Retailers Facing A New Loyalty Test – How They Treat Employees Matters

By Kurt Stuhllemmer

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Retailers Facing A New Loyalty Test – How They Treat Employees Matters

As Kurt Stuhllemmer, partner at Hall & Partners, examines, how retailers treat their staff is an increasingly valuable metric in the eyes of consumers.

A host of the UK’s biggest grocery retailers – including Lidl, Co-op, Aldi, Tesco and M&S – have announced wage increases for employees in recent months.

While the news highlights a commitment to social responsibility that is encouraging, it is unusual to see such fanfaring on the topic of staff salaries. It suggests that retailers want to retain workers – perhaps even entice them from competing retailers with higher pay – as well as ensure that they are fairly rewarded for their hard work.

Aldi (pictured), for example, boasted the highest level of pay by a British supermarket, labelling its ‘colleagues’ as the best in the business.

Doing The Right Thing

Yet, there’s likely to be a bolder goal in play, particularly with retail footfall recently having seen the steepest drop since the pandemic. Supermarkets are waking up to the importance of being ‘seen to be doing the right thing’ in the eyes of customers.


It is clear that they want news of staff rewards to reach further than employees and potential employees, and are trickling some positive brand messages to customers and shareholders, too. This is because they understand how the way that they treat their staff has become important to consumers, too.

Indeed, our 2023 Value Shift study, which researched 2,000 UK consumers about their attitudes to brands, found that the way that retailers treat their employees is foremost in the minds of consumers, particularly as they continue to adopt a discretionary lens for everyday purchases in the face of a continued high cost of living.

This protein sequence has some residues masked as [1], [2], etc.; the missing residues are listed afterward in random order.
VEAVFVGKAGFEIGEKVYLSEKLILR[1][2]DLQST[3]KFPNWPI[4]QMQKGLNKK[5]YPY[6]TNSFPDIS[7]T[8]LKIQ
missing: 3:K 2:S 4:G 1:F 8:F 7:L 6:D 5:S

For consumers, this matters almost as much as being rewarded for loyalty through good deals and incentives. Nearly half (45%) of UK consumers want brands to support staff and keep people employed. This compares to 60% who expect good deals and incentives and 52% who want to be rewarded for their loyalty.

Playing Fair

Shoppers are also increasingly prepared to switch when brands don’t play fair.


When Amazon workers staged a Black Friday strike last year over worker’s rights, the campaign drew support from campaigners and citizens in more than 30 countries, who organised protests in solidarity to hold the company accountable.

Amazon is not the only big company wherein worker discontent has led to strike action. Workers at Asda in Suffolk recently voted to strike over cuts to working hours and falling standards that pose a risk to health and safety.

Governments are also behind improving workers’ rights. The EU recently passed a directive to ensure fair treatment of gig economy workers, including food and grocery providers, while the UK’s Labour Party New Deal for Working People sets its stall with a flagship policy focused on boosting people’s pay. The party’s ambition to ensure a fair day’s pay for a day’s work has the potential to be transformative to workers’ lives.

So, while not all people will condemn retailers that fall foul of their social obligations, the pressure is on, as governments get involved for the good of society and the economy.


This also means that the way retailers treat employees and the support they provide for communities are levers that they can use to engage with consumers.

Retailers need to work harder to meet the needs of all stakeholders, showing how they are helping society, not destabilising it. Only by measuring customer loyalty as one of the key building blocks of brand growth can brands truly adapt to these changing expectations.

Understanding where the ‘nudge’ points are that can shift consumers closer – or further away – from a retailer is key. Increasingly, it seems that consumers are forcing retailers to step up for their employees, and those that don’t, risk being vilified.

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